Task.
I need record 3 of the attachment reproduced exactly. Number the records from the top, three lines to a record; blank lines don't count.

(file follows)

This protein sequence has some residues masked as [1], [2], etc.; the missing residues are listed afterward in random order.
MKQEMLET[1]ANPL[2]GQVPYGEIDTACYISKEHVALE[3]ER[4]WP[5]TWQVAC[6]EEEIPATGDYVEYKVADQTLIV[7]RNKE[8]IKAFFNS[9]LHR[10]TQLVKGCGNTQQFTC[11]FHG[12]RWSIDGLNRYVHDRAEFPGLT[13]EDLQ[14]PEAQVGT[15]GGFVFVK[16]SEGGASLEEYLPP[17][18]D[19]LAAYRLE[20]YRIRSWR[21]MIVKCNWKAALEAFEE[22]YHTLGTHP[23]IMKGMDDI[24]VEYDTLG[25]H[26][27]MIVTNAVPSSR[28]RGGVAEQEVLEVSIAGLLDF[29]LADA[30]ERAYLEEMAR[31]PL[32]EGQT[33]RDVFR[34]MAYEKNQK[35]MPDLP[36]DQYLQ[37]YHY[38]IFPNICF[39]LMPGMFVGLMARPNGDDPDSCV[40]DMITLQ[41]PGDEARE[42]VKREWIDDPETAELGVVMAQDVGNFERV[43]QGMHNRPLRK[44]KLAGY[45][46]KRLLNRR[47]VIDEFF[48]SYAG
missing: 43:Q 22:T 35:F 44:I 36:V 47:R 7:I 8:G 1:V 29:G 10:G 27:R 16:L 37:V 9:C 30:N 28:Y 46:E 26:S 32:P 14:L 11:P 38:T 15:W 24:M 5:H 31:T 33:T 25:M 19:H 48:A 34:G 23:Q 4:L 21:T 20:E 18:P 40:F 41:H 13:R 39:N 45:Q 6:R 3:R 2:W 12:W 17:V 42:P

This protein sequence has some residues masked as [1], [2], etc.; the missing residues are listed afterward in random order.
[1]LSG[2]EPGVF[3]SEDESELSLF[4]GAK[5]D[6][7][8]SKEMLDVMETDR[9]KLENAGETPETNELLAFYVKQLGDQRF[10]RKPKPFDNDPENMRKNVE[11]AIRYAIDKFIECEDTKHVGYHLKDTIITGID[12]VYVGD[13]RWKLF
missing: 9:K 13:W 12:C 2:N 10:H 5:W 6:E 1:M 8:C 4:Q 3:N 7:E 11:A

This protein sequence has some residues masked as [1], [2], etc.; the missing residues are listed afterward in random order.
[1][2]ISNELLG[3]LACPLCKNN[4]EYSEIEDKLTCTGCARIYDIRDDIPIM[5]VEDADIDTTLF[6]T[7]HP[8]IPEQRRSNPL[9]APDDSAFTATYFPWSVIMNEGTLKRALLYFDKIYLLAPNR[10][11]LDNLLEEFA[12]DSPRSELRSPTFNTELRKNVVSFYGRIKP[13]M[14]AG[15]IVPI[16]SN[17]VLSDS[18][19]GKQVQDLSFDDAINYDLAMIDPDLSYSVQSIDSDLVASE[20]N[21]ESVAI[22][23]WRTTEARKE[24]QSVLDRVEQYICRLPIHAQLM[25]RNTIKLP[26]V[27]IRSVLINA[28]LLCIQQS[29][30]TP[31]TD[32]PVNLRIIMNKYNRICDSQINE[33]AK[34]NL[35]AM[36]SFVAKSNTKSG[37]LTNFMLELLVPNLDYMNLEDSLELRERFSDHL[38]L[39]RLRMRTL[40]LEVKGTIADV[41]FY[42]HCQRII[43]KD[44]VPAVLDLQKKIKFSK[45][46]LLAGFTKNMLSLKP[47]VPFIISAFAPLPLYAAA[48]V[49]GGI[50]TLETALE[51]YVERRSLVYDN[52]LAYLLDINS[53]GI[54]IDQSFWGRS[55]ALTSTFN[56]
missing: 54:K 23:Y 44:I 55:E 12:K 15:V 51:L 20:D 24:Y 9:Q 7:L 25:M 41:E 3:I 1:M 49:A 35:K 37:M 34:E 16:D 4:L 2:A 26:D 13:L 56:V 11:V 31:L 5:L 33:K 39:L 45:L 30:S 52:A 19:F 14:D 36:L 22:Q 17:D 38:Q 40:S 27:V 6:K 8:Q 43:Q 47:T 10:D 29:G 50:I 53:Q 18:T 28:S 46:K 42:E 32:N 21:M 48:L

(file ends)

This protein sequence has some residues masked as [1], [2], etc.; the missing residues are listed afterward in random order.
[1][2]ISNELLG[3]LACPLCKNN[4]EYSEIEDKLTCTGCARIYDIRDDIPIM[5]VEDADIDTTLF[6]T[7]HP[8]IPEQRRSNPL[9]APDDSAFTATYFPWSVIMNEGTLKRALLYFDKIYLLAPNR[10][11]LDNLLEEFA[12]DSPRSELRSPTFNTELRKNVVSFYGRIKP[13]M[14]AG[15]IVPI[16]SN[17]VLSDS[18][19]GKQVQDLSFDDAINYDLAMIDPDLSYSVQSIDSDLVASE[20]N[21]ESVAI[22][23]WRTTEARKE[24]QSVLDRVEQYICRLPIHAQLM[25]RNTIKLP[26]V[27]IRSVLINA[28]LLCIQQS[29][30]TP[31]TD[32]PVNLRIIMNKYNRICDSQINE[33]AK[34]NL[35]AM[36]SFVAKSNTKSG[37]LTNFMLELLVPNLDYMNLEDSLELRERFSDHL[38]L[39]RLRMRTL[40]LEVKGTIADV[41]FY[42]HCQRII[43]KD[44]VPAVLDLQKKIKFSK[45][46]LLAGFTKNMLSLKP[47]VPFIISAFAPLPLYAAA[48]V[49]GGI[50]TLETALE[51]YVERRSLVYDN[52]LAYLLDINS[53]GI[54]IDQSFWGRS[55]ALTSTFN[56]
missing: 54:K 23:Y 44:I 55:E 12:K 15:V 51:L 20:D 24:Y 9:Q 7:L 25:M 41:E 3:I 1:M 49:A 35:K 37:M 34:E 16:D 4:L 2:A 26:D 13:L 56:V 11:V 31:L 5:L 33:K 39:L 45:L 30:S 52:A 19:F 14:D 36:L 22:Q 17:D 38:Q 40:S 27:V 6:K 8:Q 43:Q 47:T 10:D 29:G 50:I 53:Q 18:T 28:S 46:K 42:E 32:N 21:M 48:L